Manchester United

Man Utd have butchered Ole Gunnar Solskjaer sacking with no obvious successor

Jude Summerfield
Solskjaer has finally been sacked
Solskjaer has finally been sacked / Charlie Crowhurst/GettyImages
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Sometimes in life, it's obvious that things aren't going to work out but you persist anyway.

Tackling some flat-pack IKEA furniture solo is never accomplishable in any situation, but you persist because you don't want to admit defeat. Eventually, you crumble over by the side of something that barely looks like a set of drawers, weeping and fondly remembering the furniture you had as a kid that was just there automatically, that didn't give you any grief, that was just solid and gave you the results you wanted.

It's somewhat of a convoluted analogy, but Manchester United have hit that breaking point. They've tried to slide the annoying knobbly bit into the kind-of hole that the instructions tell you is definitely a hole, but it's just not working. Nothing's sliding into place and everything is taking large amounts of effort when the assembly should be easy and straightforward.

Eventually, Ole Gunnar Solskjaer just took far too long looking at the instructions. The landlord had seen enough of the scrabbling and the excuses and needed to step in to get it done. I know, nice landlord, right?

The truth of the matter is that United have seriously screwed up over the past few months. They have no discernible style of play and their signings are still yet to settle, even if Cristiano Ronaldo is still scoring goals like only he can.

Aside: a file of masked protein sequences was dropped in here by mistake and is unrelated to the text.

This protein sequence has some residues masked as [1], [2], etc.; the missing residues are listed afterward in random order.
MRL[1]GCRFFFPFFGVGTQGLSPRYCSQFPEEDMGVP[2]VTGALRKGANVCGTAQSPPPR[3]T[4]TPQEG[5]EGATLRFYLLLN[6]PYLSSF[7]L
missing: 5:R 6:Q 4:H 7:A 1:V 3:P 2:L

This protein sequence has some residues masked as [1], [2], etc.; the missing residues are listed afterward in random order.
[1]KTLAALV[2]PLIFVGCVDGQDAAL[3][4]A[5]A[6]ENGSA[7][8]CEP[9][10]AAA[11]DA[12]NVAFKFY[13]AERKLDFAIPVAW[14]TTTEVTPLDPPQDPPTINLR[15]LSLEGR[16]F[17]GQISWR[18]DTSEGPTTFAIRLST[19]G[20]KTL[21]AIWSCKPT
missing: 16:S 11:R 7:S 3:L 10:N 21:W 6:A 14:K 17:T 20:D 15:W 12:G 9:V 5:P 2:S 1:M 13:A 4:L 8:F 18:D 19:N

Signing Jadon Sancho and leaving him on the bench while the team plays 3-5-2? Giving Donny van de Beek the bare minimum of game time despite his evident talent? Making Fred a vital player in central midfield? It's all ridiculously messy.

While United's statement which confirmed Solskjaer's sacking was nice and paid homage to a club legend who stepped in during a turbulent time for the club in the wake of a Jose Mourinho disaster, it shows those in charge have little clue of where to turn to next.

There was one obvious candidate: Antonio Conte.

The Italian left Inter in the summer and had been heavily linked with United after their disastrous defeat to Liverpool, but the Red Devils saw the victory over Tottenham as green shoots of recovery rather than what it really was - a bang average performance aided by a woeful Spurs managed by Nuno Espirito Santo.

The north London side saw things getting toxic and acted, Fabio Paratici using his old relationship with Conte to lure him to the club as Nuno's replacement. How that appointment works out remains to be seen, but it means an excellent option for the Old Trafford vacancy is off the table for United, and that is a massive failure on their part.

Michael Carrick is the interim boss now, but how can he really change things? As part of Solskjaer's coaching team, the former England international was partly culpable in United's failings and has now been tasked with leading the side out of this rut they find themselves in.

Had United ditched Solskjaer before the international break, they might have given themselves enough time to line up a successor for the Watford game before their huge trip to Villarreal in the Champions League.

They didn't, and while sacking Solskjaer eventually had to happen, the lack of foresight and football knowledge from top United officials may end up costing them a lot in a season where they were expected to challenge for the top honours in both England and Europe.

They've been replacing each flappy plaster with another for years, and now their ambitions lie in ruins.


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